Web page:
Local Laws & Safety

As University of Arizona employees, we cannot provide legal advice. If you have questions about any of the information listed below, contact ASUA Legal Services, a free service offered to all currently enrolled students, for a 30-minute consultation with a lawyer.

Local Laws

Traffic Regulations

You must learn local traffic laws before driving or biking. Observe all road signs, and know that going over the speed limit by even a little bit gives a police officer the right to pull you over.

Car Insurance and Registration

The state of Arizona requires that every motor vehicle be covered by insurance. If you are driving someone else’s car or renting a car, make sure your insurance includes this coverage. Keep a copy of your insurance and your registration in the car’s glovebox at all times and register your car annually.

Police Traffic Stops

If a police car wants you to pull over while driving, they will flash their lights. Pull over onto the right shoulder as soon as you safely can. Remain in the vehicle and give the officer your driver’s license, international driver’s license, proof of insurance, and registration.

Traffic Accidents

Never leave the scene of an accident until you’ve made contact with any other affected drivers or, in some circumstances, the police— even if the accident isn’t your fault.

Driving Under the Influence

Arizona also has particularly strict laws regarding driving under the influence of alcohol or drugs (DUI). An arrest for a DUI could affect your immigration status; if you’re arrested for a DUI, contact a private attorney or a public defender immediately. If you can’t reach a lawyer yourself, ask your arresting officers to contact one for you.

In Arizona, domestic violence is defined as almost any criminal act of abuse (assault or battery, assault or battery with a weapon, criminal trespassing, disorderly conduct, threatening, kidnapping, witness intimidation, etc.) committed by one family or household member against another. Even roommates can be cited for domestic violence.

If you are in imminent danger, are seriously injured and need medical assistance, call 911 (even if you are on campus, calling 911 will connect you with law enforcement and emergency services).

If you are a student, faculty, or staff member, you can also contact Survivor Advocacy for support.

A valid Arizona hunting or fishing license is required for taking wildlife (including fish) in Arizona.

International students on an F-1 or J-1 visa are not eligible to establish domicile in the U.S. and should, generally speaking, not purchase an Arizona resident hunting license, however, please contact an attorney to verify what type of license might be appropriate for your specific situation.

More information on Arizona hunting and fishing licenses can be found on the Arizona Game and Fish website.

Drinking Age

The legal drinking age in Arizona is 21. Be prepared to show a valid picture ID proving you are 21 or older when ordering (or possessing) alcoholic beverages at local drinking establishments. The same is true when drinking at a party in someone else’s apartment.

Tobacco-Free University

The University of Arizona is smoke and tobacco free. This policy applies to university students, faculty, employees, contractors, volunteers, and visitors on its campuses and in its vehicles. Smoking and Tobacco Policy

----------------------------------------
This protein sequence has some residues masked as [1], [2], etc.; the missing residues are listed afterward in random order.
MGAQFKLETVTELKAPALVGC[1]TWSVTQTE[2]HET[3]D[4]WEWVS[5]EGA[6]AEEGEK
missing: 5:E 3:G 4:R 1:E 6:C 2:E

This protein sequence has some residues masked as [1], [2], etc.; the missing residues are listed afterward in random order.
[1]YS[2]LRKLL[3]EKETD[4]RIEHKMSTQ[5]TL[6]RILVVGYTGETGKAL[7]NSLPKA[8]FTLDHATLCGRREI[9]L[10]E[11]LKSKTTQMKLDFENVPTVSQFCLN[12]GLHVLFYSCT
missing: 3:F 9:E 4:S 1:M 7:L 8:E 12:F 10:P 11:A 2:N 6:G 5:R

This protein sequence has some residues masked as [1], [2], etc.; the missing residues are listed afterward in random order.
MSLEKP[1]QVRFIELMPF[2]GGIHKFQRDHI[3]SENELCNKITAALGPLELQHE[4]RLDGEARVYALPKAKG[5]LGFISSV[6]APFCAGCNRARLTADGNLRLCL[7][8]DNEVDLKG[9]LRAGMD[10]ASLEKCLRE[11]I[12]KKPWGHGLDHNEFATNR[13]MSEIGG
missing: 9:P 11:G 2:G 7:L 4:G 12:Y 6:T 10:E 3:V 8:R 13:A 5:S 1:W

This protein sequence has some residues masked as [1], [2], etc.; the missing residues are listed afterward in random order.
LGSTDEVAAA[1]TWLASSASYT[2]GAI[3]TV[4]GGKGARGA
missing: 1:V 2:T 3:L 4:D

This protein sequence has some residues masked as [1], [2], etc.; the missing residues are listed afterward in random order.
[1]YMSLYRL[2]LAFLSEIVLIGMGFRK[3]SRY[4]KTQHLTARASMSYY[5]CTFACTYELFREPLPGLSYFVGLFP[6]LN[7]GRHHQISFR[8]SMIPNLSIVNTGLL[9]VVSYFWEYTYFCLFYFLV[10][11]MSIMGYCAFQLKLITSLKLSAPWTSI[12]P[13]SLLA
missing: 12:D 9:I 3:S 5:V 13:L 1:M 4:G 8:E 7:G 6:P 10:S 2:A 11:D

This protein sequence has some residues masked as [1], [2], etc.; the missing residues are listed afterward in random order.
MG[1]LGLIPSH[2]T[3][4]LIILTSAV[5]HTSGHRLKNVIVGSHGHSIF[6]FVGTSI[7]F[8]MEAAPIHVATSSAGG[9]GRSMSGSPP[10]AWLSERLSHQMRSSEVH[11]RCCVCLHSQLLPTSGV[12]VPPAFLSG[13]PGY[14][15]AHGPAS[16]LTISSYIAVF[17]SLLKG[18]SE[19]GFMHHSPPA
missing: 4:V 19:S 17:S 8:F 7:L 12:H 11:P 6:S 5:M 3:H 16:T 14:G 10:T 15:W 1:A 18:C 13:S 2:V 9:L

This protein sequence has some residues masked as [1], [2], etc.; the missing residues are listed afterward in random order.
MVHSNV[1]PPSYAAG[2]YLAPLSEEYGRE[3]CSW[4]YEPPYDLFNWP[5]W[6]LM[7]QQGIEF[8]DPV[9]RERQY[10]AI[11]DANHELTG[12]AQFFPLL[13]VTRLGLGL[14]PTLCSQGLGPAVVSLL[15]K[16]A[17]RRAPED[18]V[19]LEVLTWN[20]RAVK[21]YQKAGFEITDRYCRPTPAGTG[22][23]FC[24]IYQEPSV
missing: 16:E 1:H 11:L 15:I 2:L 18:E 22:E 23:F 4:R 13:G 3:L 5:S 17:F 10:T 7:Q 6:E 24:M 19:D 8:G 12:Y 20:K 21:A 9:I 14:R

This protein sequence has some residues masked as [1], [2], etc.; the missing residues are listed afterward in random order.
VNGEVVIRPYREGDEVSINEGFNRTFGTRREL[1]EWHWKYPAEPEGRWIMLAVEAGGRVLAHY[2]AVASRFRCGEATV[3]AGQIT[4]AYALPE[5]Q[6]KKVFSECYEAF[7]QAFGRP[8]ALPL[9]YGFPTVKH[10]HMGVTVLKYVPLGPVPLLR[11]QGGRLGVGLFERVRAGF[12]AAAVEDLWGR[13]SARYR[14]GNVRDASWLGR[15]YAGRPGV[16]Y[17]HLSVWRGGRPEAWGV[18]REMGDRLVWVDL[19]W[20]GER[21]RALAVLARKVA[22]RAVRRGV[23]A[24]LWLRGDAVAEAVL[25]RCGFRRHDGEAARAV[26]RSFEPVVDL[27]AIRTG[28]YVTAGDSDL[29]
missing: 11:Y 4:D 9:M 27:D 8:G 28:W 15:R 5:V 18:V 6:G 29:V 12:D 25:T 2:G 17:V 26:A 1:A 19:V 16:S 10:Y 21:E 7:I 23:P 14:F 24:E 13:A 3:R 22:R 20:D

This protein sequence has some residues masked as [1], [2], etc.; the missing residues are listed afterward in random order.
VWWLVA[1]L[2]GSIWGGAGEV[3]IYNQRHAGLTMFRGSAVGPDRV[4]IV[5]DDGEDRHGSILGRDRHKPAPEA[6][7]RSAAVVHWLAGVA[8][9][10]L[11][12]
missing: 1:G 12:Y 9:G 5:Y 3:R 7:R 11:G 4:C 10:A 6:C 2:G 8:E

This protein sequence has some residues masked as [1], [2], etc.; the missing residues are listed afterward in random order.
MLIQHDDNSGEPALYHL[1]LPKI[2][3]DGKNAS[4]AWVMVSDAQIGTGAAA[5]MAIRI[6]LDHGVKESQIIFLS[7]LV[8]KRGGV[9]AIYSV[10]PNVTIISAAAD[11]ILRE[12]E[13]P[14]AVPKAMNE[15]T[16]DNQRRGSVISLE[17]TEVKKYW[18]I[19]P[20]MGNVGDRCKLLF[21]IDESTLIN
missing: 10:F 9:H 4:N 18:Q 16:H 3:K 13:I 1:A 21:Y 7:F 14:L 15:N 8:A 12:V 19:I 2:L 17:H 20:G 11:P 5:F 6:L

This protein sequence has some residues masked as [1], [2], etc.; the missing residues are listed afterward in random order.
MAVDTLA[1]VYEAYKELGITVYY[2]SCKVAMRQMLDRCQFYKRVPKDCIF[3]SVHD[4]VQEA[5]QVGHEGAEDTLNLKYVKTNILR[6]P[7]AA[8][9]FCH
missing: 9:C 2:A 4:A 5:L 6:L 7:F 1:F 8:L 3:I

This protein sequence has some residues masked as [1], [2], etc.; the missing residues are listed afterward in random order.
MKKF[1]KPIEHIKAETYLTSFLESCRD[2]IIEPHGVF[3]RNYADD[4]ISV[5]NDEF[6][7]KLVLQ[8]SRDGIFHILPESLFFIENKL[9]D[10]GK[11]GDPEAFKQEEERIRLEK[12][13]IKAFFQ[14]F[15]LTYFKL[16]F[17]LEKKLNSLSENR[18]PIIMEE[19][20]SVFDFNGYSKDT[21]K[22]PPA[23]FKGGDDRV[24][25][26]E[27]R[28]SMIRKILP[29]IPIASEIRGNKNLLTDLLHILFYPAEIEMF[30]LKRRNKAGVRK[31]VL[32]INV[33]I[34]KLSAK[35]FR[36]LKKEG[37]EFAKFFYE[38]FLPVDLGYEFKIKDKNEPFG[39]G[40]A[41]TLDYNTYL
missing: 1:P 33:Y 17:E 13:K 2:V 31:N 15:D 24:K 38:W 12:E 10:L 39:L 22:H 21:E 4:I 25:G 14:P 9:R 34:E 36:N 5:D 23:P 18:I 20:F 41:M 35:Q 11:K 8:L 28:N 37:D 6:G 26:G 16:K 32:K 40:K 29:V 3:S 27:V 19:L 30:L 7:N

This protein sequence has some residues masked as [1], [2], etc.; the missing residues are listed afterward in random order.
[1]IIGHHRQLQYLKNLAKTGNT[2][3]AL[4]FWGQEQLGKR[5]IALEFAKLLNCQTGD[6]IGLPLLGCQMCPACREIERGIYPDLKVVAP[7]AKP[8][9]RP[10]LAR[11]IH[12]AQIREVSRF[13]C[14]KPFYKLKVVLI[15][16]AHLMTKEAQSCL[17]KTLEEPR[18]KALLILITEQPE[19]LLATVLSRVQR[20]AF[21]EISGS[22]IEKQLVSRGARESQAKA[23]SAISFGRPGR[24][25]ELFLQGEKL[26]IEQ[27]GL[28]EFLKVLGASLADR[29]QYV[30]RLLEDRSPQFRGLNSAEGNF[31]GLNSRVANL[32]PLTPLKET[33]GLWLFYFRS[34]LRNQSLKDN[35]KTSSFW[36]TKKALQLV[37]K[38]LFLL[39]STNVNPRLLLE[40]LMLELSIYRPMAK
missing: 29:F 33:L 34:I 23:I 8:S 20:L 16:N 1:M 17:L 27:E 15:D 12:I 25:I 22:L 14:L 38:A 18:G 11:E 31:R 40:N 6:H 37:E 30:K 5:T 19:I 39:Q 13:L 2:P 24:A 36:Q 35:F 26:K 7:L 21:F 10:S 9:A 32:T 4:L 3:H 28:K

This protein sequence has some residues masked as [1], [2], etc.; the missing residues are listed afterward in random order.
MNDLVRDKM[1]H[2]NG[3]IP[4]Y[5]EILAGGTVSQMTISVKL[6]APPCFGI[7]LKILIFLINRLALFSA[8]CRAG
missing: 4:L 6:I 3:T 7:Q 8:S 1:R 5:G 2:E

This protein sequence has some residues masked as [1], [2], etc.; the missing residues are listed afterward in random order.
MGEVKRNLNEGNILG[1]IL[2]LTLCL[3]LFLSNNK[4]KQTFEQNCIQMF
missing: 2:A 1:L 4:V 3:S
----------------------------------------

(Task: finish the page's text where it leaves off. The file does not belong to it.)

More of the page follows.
The quickest way to obtain professional help for any type of emergency, day or night, is to call 911. If calling from a cell phone, you will get the local emergency telephone system. Identify the location as the University of Arizona and you will immediately be connected to the University of Arizona Police Department.

When calling to report an emergency, stay calm, identify yourself, and carefully explain the problem and location to the dispatcher. Remain on the phone until the dispatcher tells you to hang up. If you cannot stay on the line, tell the dispatcher that you must leave and where you can be reached.

University of Arizona Police Department

  • UAPD provides law enforcement and security services to the campus community. Visit Safety Tips for ways to make life safer and more secure.

Alerts & Communication

  • Emergency “blue light” phones are located throughout the campus with direct access to UAPD.

  • UAlert is a free service that delivers emergency alerts to registered users – as well as their friends and family – via their cell phones and/or email accounts during a campus emergency.

  • The LiveSafe app provides real-time interaction for those reporting security and safety concerns. Download the LiveSafe app on Apple and Android devices.


  • ASUA Safe Ride provides a free safe, night-time method of transportation to all university-affiliated persons on and around the main campus.

  • The Cat Tran shuttle service operates on-campus and an express service to off-campus lots.

  • Night Cats by Lyft offers eligible students, faculty and staff free Lyft rides starting and ending on campus, Safeway on Broadway, or Walmart at El Con Mall.

Dean of Students Office

  • The Dean of Students Office provides programs designated to guide students in areas of health and safety protocols.

  • The SafeCats Program is a proactive educational campaign that disperses safety-related information on and off campus.

  • Student Assistance helps students who face complex issues and crises that could affect their ability to remain successful.

  • Public CARE Reports for reporting students who are struggling with academic, personal, or emotional difficulties or who may be exhibiting worrisome or other concerning behavior.

  • The Incident Report Referral Form for reporting violations of the Student Code of Conduct.

For additional resources and information, visit Campus Safety & Wellness.